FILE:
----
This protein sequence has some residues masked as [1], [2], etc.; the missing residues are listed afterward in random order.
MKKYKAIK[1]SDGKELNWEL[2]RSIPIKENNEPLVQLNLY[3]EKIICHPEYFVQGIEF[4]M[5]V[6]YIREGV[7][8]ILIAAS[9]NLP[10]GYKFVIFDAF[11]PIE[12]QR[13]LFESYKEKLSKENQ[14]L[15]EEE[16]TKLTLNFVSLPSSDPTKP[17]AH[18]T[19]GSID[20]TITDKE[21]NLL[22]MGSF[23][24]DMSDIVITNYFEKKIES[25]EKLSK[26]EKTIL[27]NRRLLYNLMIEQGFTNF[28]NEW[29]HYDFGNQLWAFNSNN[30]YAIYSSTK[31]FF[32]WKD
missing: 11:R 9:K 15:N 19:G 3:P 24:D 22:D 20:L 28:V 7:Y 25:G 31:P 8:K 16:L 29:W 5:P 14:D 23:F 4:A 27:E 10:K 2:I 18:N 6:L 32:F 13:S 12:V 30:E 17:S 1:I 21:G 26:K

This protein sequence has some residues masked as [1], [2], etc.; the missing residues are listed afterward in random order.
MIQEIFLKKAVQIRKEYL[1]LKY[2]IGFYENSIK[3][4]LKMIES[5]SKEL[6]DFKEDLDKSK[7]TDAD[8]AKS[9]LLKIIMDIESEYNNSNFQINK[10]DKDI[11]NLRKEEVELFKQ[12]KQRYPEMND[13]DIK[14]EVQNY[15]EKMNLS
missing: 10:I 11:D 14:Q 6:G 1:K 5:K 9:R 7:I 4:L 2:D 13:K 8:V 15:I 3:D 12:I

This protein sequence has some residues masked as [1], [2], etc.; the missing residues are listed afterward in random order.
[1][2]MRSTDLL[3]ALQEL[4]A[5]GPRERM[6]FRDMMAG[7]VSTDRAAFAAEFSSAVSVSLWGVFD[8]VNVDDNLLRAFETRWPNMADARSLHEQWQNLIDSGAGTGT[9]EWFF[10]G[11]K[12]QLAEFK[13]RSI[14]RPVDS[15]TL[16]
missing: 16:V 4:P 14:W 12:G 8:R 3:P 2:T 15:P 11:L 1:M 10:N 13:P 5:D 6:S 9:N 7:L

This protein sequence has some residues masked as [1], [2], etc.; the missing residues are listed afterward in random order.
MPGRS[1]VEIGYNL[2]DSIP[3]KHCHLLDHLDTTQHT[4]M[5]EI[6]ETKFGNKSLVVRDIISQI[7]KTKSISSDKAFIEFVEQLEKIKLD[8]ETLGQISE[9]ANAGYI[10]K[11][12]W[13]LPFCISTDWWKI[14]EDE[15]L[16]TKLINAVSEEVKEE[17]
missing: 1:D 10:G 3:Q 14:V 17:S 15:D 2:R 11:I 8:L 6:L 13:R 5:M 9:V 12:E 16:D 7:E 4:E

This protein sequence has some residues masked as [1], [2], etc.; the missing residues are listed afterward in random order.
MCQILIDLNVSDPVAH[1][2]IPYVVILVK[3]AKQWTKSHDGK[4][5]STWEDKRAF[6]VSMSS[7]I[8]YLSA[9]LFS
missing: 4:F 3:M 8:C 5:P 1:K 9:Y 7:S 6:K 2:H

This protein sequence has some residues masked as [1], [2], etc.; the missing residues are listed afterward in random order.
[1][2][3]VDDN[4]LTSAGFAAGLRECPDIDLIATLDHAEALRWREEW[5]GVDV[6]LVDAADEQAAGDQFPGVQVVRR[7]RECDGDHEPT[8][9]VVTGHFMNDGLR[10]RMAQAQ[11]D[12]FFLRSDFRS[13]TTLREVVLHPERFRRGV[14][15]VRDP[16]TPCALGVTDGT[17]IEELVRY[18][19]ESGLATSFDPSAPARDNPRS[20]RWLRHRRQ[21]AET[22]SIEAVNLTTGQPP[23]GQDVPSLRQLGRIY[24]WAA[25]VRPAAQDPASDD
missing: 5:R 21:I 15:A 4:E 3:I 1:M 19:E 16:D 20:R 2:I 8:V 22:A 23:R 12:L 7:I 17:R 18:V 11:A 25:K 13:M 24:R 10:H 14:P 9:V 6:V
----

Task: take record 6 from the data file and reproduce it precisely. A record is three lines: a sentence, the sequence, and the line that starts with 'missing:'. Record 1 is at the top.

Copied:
This protein sequence has some residues masked as [1], [2], etc.; the missing residues are listed afterward in random order.
[1][2][3]VDDN[4]LTSAGFAAGLRECPDIDLIATLDHAEALRWREEW[5]GVDV[6]LVDAADEQAAGDQFPGVQVVRR[7]RECDGDHEPT[8][9]VVTGHFMNDGLR[10]RMAQAQ[11]D[12]FFLRSDFRS[13]TTLREVVLHPERFRRGV[14][15]VRDP[16]TPCALGVTDGT[17]IEELVRY[18][19]ESGLATSFDPSAPARDNPRS[20]RWLRHRRQ[21]AET[22]SIEAVNLTTGQPP[23]GQDVPSLRQLGRIY[24]WAA[25]VRPAAQDPASDD
missing: 5:R 21:I 15:A 4:E 3:I 1:M 19:E 16:D 20:R 2:I 8:V 22:A 23:R 12:L 7:I 17:R 18:V 11:A 25:K 13:M 24:R 10:H 14:P 9:V 6:V